I also imagine that for many outside the hardcore gaming clique, the attractions of 3DS will have less to do with ‘screen burst’ and the all-new tactility of Samus Aran’s bubble-butt, and more with Nintendo’s continuing to offer what it has offered for many years: a robust, reasonably affordable, attractive means of playing simple puzzlers, lifestyle sims, footie or educational games in 90 second spurts.


See, we love it really.

When 3DS launches, these consumers won’t be found marvelling at the palpability of Mario’s nostril hair, or gasping as a three-headed dragon erupts into close-up; they’ll be scratching their heads over Sudoku, or Brain Training, or taking photos, or teaching themselves bad piano. They won’t want to have to ‘work’ at a game to enjoy it, however ample the rewards. And that’s why perhaps the most conclusive evidence of Nintendo’s cleverness with 3DS isn’t the sheer technological breakthrough involved, but the manufacturer’s readiness, should the user wish it, to let that breakthrough slide.


Watch out for more Ninten-tastic coverage in the near future. 3DS wasn’t the only thing we saw at Tuesday’s event…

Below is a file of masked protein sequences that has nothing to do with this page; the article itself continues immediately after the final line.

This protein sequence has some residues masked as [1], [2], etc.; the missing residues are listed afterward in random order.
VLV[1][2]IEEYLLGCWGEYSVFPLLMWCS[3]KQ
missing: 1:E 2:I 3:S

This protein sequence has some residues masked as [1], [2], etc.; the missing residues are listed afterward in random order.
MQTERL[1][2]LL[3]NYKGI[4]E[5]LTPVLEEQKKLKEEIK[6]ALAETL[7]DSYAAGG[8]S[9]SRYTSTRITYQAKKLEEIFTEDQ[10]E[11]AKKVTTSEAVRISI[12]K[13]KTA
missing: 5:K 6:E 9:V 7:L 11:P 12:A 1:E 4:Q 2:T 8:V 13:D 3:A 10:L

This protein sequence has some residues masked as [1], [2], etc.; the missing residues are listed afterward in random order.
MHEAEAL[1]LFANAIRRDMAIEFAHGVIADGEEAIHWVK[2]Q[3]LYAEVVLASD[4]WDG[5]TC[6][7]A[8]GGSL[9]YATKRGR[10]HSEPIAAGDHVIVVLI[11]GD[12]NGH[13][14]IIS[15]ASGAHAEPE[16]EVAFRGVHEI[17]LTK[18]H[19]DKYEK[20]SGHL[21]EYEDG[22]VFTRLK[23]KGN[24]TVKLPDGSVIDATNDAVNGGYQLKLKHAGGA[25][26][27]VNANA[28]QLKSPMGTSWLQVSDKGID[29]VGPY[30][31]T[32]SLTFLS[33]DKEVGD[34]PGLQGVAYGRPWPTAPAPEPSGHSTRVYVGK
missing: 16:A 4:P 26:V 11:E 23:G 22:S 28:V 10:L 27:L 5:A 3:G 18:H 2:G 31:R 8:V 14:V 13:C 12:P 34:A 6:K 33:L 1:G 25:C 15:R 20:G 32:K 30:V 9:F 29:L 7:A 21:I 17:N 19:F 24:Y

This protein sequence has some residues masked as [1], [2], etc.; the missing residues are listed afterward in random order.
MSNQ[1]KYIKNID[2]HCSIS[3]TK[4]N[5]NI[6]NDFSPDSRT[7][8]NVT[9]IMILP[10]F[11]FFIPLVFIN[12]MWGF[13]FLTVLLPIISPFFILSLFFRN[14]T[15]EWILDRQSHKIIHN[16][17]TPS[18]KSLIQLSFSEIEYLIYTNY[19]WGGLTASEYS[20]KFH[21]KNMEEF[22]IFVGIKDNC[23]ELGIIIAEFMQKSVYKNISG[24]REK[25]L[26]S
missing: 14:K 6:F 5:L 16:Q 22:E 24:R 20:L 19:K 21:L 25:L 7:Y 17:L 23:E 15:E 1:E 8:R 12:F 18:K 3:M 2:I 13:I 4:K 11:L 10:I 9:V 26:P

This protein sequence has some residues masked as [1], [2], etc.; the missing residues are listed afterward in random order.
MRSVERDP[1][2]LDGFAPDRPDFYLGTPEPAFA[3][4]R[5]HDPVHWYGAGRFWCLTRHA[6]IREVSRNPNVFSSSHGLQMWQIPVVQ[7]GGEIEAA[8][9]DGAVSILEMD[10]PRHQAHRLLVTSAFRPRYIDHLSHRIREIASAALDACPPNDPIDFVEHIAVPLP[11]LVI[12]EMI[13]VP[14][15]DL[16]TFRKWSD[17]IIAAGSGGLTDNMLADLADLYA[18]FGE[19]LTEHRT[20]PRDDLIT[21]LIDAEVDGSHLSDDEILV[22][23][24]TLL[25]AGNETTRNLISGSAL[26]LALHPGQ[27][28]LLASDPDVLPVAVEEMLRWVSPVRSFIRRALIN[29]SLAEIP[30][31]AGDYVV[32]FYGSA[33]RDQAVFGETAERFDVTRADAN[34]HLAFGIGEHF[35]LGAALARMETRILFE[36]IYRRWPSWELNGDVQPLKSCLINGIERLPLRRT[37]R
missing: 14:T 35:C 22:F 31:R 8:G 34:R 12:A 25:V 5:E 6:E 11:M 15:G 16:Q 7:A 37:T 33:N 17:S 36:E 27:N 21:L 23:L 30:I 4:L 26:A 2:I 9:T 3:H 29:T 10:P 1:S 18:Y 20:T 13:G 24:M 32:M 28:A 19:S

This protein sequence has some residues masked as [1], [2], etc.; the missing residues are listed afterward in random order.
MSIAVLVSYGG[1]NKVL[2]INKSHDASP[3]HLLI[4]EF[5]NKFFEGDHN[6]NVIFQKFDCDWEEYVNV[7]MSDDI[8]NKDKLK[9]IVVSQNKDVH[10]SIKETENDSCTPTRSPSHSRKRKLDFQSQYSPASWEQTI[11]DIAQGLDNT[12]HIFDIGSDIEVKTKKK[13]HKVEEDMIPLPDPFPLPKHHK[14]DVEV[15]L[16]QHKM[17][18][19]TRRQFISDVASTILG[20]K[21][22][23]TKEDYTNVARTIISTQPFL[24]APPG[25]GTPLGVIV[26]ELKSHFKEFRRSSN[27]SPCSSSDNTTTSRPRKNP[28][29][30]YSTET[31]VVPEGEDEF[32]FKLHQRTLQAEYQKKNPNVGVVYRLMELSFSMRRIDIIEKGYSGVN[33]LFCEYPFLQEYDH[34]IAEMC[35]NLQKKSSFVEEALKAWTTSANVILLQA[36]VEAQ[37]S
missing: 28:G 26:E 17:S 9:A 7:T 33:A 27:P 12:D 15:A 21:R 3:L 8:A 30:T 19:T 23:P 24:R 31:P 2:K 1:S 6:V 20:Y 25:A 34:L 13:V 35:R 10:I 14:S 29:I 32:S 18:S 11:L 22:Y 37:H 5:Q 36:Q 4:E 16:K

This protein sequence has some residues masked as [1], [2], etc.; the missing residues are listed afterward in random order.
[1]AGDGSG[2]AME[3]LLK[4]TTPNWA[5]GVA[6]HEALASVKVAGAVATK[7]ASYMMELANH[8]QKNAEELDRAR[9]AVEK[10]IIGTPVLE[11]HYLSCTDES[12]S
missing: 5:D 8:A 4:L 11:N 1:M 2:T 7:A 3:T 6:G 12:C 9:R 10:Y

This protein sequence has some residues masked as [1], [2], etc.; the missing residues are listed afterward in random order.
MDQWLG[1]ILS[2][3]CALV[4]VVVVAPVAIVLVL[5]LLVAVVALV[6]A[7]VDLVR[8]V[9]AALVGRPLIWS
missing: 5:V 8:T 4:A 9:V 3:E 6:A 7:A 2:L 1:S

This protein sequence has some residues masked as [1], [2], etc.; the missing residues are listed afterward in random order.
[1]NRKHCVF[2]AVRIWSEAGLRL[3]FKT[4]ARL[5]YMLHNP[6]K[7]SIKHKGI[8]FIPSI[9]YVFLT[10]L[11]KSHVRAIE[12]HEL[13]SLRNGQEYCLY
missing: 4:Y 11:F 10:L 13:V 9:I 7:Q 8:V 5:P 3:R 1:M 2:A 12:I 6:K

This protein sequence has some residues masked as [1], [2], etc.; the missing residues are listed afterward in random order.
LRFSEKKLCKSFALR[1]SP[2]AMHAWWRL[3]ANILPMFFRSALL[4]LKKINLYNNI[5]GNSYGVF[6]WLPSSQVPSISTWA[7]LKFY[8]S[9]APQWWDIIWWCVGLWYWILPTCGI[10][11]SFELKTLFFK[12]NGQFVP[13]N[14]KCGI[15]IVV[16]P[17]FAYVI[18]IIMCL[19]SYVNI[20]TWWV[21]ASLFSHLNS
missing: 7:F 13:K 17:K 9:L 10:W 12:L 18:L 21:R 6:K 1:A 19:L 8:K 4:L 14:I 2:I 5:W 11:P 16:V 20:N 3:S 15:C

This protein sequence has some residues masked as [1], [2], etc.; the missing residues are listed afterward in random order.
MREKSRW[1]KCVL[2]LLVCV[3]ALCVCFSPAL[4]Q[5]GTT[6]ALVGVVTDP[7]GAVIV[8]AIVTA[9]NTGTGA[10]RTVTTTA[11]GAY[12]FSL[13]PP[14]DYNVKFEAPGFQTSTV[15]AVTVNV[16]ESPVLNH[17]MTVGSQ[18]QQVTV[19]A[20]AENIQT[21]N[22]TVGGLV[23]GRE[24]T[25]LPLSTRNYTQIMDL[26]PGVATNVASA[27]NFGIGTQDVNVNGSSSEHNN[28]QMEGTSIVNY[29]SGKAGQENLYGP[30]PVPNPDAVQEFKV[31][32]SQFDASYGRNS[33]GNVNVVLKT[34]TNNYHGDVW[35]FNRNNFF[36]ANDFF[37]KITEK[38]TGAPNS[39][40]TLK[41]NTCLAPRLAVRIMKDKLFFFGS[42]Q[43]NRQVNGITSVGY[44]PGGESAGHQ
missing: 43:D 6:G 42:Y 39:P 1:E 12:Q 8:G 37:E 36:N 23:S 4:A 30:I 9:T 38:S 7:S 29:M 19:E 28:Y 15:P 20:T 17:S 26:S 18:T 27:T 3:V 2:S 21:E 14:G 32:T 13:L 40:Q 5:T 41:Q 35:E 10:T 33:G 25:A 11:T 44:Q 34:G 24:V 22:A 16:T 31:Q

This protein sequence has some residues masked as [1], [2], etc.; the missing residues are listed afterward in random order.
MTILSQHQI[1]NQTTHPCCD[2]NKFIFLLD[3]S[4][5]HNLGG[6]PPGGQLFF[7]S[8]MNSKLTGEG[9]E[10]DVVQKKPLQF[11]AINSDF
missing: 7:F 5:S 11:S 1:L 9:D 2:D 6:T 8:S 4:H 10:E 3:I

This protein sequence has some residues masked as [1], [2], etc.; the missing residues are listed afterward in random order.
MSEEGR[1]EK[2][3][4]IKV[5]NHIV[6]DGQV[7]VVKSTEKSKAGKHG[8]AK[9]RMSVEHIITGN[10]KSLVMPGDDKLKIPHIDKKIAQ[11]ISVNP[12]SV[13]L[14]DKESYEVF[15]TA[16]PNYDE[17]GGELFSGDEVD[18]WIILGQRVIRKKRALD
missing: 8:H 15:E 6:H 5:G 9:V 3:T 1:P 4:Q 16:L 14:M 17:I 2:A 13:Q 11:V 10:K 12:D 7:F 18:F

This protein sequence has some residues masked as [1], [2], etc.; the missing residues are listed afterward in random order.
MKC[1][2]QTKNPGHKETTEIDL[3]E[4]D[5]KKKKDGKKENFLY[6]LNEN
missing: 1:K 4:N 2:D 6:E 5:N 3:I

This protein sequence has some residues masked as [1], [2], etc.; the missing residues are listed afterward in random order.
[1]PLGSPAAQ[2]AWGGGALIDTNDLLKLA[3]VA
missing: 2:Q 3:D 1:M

7 Responses to “The next-best thing about 3DS? Turning the 3D off”

  1. Porky says:

    I can’t wait to try this. I just don’t believe things will pop out of the screen.

  2. Adam Doree says:

    The trick is depth “into” the screen, rather than stuff coming “out of” it. Stuff in the foreground is kind of on the screen’s surface, like the mud splatters in Metal Gear.

  3. dylantalon says:

    The 3ds doesn’t require shutter glasses so you won’t see images popping out of the screen.

  4. HairyArse says:

    I’m really excited about the 3DS and it was my pre-E3 tip to steal the show. Sounds like it’s everything I was hoping for and that Nintendo really has delivered upon its promises. Which is quite remarkable when you consider the current state of 3D televisions.

  5. xino says:

    exactly that’s why i love the 3DS.